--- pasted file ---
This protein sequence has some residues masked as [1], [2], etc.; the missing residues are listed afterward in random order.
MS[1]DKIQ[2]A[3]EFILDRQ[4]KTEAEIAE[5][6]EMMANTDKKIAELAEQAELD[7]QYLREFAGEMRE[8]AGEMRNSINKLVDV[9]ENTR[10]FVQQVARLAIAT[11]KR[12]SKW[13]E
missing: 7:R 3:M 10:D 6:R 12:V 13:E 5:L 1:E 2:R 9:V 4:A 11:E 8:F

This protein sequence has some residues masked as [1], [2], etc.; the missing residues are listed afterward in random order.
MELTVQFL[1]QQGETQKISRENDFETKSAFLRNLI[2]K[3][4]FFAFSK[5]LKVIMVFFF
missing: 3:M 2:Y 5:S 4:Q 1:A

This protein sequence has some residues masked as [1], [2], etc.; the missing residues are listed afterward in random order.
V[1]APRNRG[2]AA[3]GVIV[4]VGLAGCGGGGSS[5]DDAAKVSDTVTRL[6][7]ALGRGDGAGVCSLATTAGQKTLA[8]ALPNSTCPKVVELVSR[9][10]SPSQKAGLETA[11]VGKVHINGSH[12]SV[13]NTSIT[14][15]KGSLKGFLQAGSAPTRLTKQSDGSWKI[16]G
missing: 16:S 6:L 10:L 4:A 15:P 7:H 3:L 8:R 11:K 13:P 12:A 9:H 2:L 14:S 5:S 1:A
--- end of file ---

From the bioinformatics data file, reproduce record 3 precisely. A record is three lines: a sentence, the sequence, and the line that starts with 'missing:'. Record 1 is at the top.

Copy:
This protein sequence has some residues masked as [1], [2], etc.; the missing residues are listed afterward in random order.
V[1]APRNRG[2]AA[3]GVIV[4]VGLAGCGGGGSS[5]DDAAKVSDTVTRL[6][7]ALGRGDGAGVCSLATTAGQKTLA[8]ALPNSTCPKVVELVSR[9][10]SPSQKAGLETA[11]VGKVHINGSH[12]SV[13]NTSIT[14][15]KGSLKGFLQAGSAPTRLTKQSDGSWKI[16]G
missing: 16:S 6:L 10:L 4:A 15:P 7:H 3:L 8:R 11:K 13:P 12:A 9:H 2:L 14:S 5:S 1:A